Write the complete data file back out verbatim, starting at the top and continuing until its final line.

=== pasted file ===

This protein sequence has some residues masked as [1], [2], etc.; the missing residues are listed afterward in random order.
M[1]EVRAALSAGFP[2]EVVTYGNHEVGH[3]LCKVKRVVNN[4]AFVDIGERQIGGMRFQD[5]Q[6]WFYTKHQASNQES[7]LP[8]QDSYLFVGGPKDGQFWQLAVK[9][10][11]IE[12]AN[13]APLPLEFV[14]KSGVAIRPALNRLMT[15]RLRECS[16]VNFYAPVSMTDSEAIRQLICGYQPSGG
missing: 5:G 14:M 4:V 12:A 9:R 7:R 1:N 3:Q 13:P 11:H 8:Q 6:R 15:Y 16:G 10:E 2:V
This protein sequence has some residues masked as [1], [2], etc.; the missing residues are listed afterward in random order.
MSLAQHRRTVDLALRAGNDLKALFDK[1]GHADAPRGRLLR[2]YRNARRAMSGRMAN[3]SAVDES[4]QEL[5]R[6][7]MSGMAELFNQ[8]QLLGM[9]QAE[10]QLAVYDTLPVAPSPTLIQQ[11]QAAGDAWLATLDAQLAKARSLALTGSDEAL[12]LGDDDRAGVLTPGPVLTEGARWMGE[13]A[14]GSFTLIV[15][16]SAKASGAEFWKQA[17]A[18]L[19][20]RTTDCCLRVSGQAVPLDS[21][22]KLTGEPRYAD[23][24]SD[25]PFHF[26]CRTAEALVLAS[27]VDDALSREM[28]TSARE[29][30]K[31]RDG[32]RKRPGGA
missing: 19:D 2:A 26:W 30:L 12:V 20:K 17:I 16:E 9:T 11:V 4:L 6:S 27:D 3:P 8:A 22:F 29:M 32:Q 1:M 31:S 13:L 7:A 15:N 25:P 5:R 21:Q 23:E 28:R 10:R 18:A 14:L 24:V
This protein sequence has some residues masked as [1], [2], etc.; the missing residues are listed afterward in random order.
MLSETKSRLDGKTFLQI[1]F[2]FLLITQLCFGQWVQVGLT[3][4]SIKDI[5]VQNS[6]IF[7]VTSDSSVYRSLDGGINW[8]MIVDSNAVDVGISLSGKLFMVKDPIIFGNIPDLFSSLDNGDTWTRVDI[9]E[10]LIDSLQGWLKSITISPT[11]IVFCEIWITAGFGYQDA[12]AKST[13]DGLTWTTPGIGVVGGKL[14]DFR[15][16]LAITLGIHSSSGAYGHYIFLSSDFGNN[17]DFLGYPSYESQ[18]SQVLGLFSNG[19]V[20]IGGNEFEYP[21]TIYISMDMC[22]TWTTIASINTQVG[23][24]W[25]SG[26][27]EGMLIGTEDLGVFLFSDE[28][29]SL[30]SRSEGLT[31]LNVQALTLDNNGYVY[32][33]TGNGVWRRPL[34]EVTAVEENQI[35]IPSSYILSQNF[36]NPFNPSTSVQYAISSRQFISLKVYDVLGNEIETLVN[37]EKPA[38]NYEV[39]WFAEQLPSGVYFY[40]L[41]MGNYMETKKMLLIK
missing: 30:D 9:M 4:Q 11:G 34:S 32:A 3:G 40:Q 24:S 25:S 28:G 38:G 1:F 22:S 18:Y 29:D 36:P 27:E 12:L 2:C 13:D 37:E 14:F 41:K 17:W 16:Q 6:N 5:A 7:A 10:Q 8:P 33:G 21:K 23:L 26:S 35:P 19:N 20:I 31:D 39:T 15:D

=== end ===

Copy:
This protein sequence has some residues masked as [1], [2], etc.; the missing residues are listed afterward in random order.
M[1]EVRAALSAGFP[2]EVVTYGNHEVGH[3]LCKVKRVVNN[4]AFVDIGERQIGGMRFQD[5]Q[6]WFYTKHQASNQES[7]LP[8]QDSYLFVGGPKDGQFWQLAVK[9][10][11]IE[12]AN[13]APLPLEFV[14]KSGVAIRPALNRLMT[15]RLRECS[16]VNFYAPVSMTDSEAIRQLICGYQPSGG
missing: 5:G 14:M 4:V 12:A 9:R 7:R 1:N 3:Q 13:P 11:H 8:Q 6:R 15:Y 16:G 10:E 2:V
This protein sequence has some residues masked as [1], [2], etc.; the missing residues are listed afterward in random order.
MSLAQHRRTVDLALRAGNDLKALFDK[1]GHADAPRGRLLR[2]YRNARRAMSGRMAN[3]SAVDES[4]QEL[5]R[6][7]MSGMAELFNQ[8]QLLGM[9]QAE[10]QLAVYDTLPVAPSPTLIQQ[11]QAAGDAWLATLDAQLAKARSLALTGSDEAL[12]LGDDDRAGVLTPGPVLTEGARWMGE[13]A[14]GSFTLIV[15][16]SAKASGAEFWKQA[17]A[18]L[19][20]RTTDCCLRVSGQAVPLDS[21][22]KLTGEPRYAD[23][24]SD[25]PFHF[26]CRTAEALVLAS[27]VDDALSREM[28]TSARE[29][30]K[31]RDG[32]RKRPGGA
missing: 19:D 2:A 26:W 30:L 12:V 20:K 17:I 16:E 9:T 11:V 4:L 6:S 27:D 3:P 8:A 22:F 29:M 32:Q 1:M 31:S 13:L 7:A 15:N 25:P 5:R 21:Q 23:E 28:R 10:R 18:A 14:L 24:V
This protein sequence has some residues masked as [1], [2], etc.; the missing residues are listed afterward in random order.
MLSETKSRLDGKTFLQI[1]F[2]FLLITQLCFGQWVQVGLT[3][4]SIKDI[5]VQNS[6]IF[7]VTSDSSVYRSLDGGINW[8]MIVDSNAVDVGISLSGKLFMVKDPIIFGNIPDLFSSLDNGDTWTRVDI[9]E[10]LIDSLQGWLKSITISPT[11]IVFCEIWITAGFGYQDA[12]AKST[13]DGLTWTTPGIGVVGGKL[14]DFR[15][16]LAITLGIHSSSGAYGHYIFLSSDFGNN[17]DFLGYPSYESQ[18]SQVLGLFSNG[19]V[20]IGGNEFEYP[21]TIYISMDMC[22]TWTTIASINTQVG[23][24]W[25]SG[26][27]EGMLIGTEDLGVFLFSDE[28][29]SL[30]SRSEGLT[31]LNVQALTLDNNGYVY[32][33]TGNGVWRRPL[34]EVTAVEENQI[35]IPSSYILSQNF[36]NPFNPSTSVQYAISSRQFISLKVYDVLGNEIETLVN[37]EKPA[38]NYEV[39]WFAEQLPSGVYFY[40]L[41]MGNYMETKKMLLIK
missing: 30:D 9:M 4:Q 11:G 34:S 32:A 3:G 40:Q 24:S 25:S 28:G 38:G 1:F 22:S 18:Y 29:D 36:P 27:E 12:L 2:C 13:D 37:E 14:F 41:K 17:W 16:Q 6:N 5:A 7:A 10:Q 8:P 33:G 21:K 23:L 26:S 35:P 19:N 20:I 31:D 39:T 15:D